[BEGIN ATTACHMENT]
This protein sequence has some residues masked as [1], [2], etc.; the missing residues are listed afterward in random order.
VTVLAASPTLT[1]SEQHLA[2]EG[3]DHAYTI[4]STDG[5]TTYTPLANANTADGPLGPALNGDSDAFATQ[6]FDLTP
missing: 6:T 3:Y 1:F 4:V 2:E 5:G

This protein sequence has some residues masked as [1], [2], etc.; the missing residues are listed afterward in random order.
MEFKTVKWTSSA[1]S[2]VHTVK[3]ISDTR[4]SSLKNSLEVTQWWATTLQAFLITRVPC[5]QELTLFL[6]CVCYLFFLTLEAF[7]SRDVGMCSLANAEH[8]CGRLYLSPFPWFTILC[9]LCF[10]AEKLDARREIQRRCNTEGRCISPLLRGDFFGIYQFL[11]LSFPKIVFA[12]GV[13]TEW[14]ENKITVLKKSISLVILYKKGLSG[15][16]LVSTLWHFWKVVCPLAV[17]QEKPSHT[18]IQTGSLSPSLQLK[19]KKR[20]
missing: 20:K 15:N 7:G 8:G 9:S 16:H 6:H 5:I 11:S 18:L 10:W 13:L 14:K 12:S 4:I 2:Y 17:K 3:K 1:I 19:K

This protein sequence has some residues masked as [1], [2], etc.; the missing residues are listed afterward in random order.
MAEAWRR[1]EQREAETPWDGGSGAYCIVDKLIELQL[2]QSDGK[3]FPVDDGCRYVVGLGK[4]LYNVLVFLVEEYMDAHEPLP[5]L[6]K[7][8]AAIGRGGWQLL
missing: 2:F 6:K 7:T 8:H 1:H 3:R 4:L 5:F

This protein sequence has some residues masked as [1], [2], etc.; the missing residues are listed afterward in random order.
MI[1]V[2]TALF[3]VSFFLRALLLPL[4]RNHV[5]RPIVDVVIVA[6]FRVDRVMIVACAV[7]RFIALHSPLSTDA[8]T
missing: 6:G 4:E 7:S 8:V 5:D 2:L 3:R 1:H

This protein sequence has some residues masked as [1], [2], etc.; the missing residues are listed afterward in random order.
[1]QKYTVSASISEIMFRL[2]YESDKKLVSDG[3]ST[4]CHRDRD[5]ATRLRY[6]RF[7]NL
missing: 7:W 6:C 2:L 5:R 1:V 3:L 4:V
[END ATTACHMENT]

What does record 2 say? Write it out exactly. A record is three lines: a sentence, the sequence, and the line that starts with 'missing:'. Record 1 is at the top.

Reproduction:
This protein sequence has some residues masked as [1], [2], etc.; the missing residues are listed afterward in random order.
MEFKTVKWTSSA[1]S[2]VHTVK[3]ISDTR[4]SSLKNSLEVTQWWATTLQAFLITRVPC[5]QELTLFL[6]CVCYLFFLTLEAF[7]SRDVGMCSLANAEH[8]CGRLYLSPFPWFTILC[9]LCF[10]AEKLDARREIQRRCNTEGRCISPLLRGDFFGIYQFL[11]LSFPKIVFA[12]GV[13]TEW[14]ENKITVLKKSISLVILYKKGLSG[15][16]LVSTLWHFWKVVCPLAV[17]QEKPSHT[18]IQTGSLSPSLQLK[19]KKR[20]
missing: 20:K 15:N 7:G 8:G 9:S 16:H 6:H 5:I 11:S 18:L 10:W 13:L 14:K 12:S 4:I 2:Y 17:K 3:K 1:I 19:K